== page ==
The UK GDPR applies to the processing of personal data. Processing means obtaining, recording, or holding information or data or carrying out any operation or set of operations on the information or data, including: organisation, adaptation, alteration, retrieval, consultation, or use of the information or data, disclosure by transmission, dissemination, or otherwise making the information or data available, or alignment, combination, blocking, erasure, or destruction of the information or data.



The definition of processing is so broad, it is difficult to think of anything an organisation might do with information or data that would not be considered processing.


How do I comply with the UK GDPR?

Schedule 1 to the UK GDPR lists the following 8 data protection principles:

  1. Understand the GDPR & Data Protection Act:

    Begin by thoroughly understanding the core principles and requirements of the UK GDPR and the Data Protection Act 2018 (DPA 2018). You can find official texts and guidance from the Information Commissioner's Office (ICO).

  2. Identify Personal Data & Processing Activities:

    Map out all personal data your organization collects, stores, and processes. This includes identifying data sources, types of data collected, and the purposes for which you use it. Clearly define all processing activities you perform on the data.

  3. Implement Data Protection Principles:

    Ensure your data handling practices follow the seven data protection principles of the UK GDPR:

  • Lawfulness, fairness, and transparency

  • Purpose limitation

  • Data minimization

  • Accuracy

  • Storage limitation

  • Integrity and security

  • Accountability


       4. Conduct Data Protection Impact Assessments (DPIAs):

       For high-risk processing activities (e.g., large-scale profiling, sensitive data collection), conduct DPIAs to identify and mitigate     potential risks to individuals' privacy.

       5.  Implement Appropriate Technical & Organizational Measures (TOMs):

       Put in place robust technical and organizational measures to safeguard personal data from unauthorized access, loss, or                misuse. This includes secure storage, access controls, encryption, and incident response plans.

       6. Establish Data Subject Rights Mechanisms:

       Ensure individuals can exercise their rights under the UK GDPR, such as accessing their data, requesting rectification or                 erasure, and restricting processing. Implement clear procedures for handling data subject requests.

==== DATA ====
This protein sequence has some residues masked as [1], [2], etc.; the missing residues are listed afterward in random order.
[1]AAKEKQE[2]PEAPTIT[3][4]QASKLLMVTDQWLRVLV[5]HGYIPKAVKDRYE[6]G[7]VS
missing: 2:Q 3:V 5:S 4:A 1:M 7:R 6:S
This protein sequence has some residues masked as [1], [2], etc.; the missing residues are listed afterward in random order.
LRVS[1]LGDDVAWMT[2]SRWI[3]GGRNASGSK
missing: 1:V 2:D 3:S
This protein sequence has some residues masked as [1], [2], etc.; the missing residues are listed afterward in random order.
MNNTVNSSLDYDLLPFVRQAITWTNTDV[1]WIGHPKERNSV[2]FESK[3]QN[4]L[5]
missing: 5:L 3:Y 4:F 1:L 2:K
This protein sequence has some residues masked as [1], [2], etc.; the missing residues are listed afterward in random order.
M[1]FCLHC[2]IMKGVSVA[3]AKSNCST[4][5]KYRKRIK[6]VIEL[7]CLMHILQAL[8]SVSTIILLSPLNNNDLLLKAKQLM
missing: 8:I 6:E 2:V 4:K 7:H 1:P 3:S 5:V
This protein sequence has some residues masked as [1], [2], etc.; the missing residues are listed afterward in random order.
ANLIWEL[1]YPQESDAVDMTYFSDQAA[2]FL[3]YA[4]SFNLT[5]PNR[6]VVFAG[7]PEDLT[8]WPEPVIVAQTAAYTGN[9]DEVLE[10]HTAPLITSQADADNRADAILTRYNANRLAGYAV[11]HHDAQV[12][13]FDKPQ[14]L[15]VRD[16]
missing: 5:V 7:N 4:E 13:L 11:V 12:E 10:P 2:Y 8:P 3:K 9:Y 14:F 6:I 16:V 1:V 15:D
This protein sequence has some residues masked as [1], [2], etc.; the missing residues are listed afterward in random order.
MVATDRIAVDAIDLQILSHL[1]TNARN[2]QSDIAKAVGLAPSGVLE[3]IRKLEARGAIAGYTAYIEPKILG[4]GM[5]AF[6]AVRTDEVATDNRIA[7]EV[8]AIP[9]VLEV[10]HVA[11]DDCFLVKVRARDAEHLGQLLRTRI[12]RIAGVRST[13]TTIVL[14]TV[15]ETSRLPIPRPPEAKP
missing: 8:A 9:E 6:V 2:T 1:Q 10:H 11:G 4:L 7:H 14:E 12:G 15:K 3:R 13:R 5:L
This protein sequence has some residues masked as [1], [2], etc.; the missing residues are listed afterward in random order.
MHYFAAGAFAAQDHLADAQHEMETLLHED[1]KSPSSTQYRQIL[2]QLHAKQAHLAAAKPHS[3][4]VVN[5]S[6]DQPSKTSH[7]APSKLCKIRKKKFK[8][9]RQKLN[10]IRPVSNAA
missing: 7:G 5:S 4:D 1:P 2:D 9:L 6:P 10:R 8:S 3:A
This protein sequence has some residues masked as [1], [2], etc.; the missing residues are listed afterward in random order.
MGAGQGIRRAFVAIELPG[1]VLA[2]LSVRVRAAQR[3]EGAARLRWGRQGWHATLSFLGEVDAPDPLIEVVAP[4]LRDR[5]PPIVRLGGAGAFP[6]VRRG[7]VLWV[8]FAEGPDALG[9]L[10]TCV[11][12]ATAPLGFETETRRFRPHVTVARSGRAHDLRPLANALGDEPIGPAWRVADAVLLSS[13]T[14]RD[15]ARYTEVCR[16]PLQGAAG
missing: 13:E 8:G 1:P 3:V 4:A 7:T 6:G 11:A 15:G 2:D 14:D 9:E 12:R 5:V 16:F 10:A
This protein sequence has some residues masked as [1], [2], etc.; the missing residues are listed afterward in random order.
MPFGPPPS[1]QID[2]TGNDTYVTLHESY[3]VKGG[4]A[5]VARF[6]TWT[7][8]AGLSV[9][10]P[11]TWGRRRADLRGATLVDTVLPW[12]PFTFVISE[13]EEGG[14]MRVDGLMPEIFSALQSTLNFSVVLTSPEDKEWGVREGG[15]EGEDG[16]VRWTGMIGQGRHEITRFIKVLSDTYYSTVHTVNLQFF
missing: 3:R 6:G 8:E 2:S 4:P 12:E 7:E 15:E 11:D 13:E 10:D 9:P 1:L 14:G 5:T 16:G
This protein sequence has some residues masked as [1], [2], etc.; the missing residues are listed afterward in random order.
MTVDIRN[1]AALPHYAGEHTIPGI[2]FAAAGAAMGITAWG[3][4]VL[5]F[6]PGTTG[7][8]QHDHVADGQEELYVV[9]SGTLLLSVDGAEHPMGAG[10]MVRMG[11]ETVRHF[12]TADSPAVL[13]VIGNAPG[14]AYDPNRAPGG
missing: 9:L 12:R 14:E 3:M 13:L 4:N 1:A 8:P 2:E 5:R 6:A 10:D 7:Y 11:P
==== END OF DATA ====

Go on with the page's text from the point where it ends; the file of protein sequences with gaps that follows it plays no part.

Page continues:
7. Appoint a Data Protection Officer (DPO) (if required):

      If your organization meets certain criteria (e.g., large-scale processing of sensitive data), appoint a qualified Data                            Protection Officer (DPO) responsible for overseeing data protection compliance.

      8. Stay Updated & Seek Expert Advice:

     The UK GDPR landscape is constantly evolving. Regularly check for updates and amendments through the ICO website                 and consider seeking expert advice from data protection professionals for complex compliance matters.


The Data Sharing Code of Practice is a statutory code that provides advice to organisations that share data, either on an on-going basis, e.g., data sharing arrangement, or an ad hoc basis, e.g., single request for data.

As an employer, you are responsible for the protection of your employees’ personal data. The Employment Practices Code and the Quick Guide to the Employment Practices Code provide guidance to keep you within the law.


What are the risks of noncompliance?

The Information Commissioner’s Office (ICO) is tasked with compliance of the UK GDPR and the DPA. The ICO has a variety of enforcement mechanisms, which include: a notice of non-compliance, audits, monetary penalties of £17.5 million or 4% of global annual turnover (whichever is higher), and criminal prosecution. The ICO published a Guide on how it deals with complaints and a Data Protection Regulatory Action Policy. The ICO also publishes quarterly data breach trends.


Privacy and Electronic Communications (EC Directive) Regulations

The Privacy and Electronic Communications (EC Directive) Regulations complement the existing data protection regime and set out more specific privacy rights on electronic communications. PECR was derived from European law, it implemented the European Directive, 2002/58/EC. PECR has been updated twice, the 2004 Amendment changed rules on marketing calls to companies and the 2011 Amendment changed rules on cookies, reporting security breaches, and the Information Commissioner's Office’s enforcement powers. Following Brexit, the UK enacted the UK PECR in 2023, which remains largely aligned with the EU Directive but with some minor differences.


To whom and what do the Privacy and Electronic Communications Regulations apply?

The UK PECR applies if you:

  • market by phone, text, email, or fax;

  • use cookies or a similar technology on your website; or

  • compile a telephone (or similar public) directory.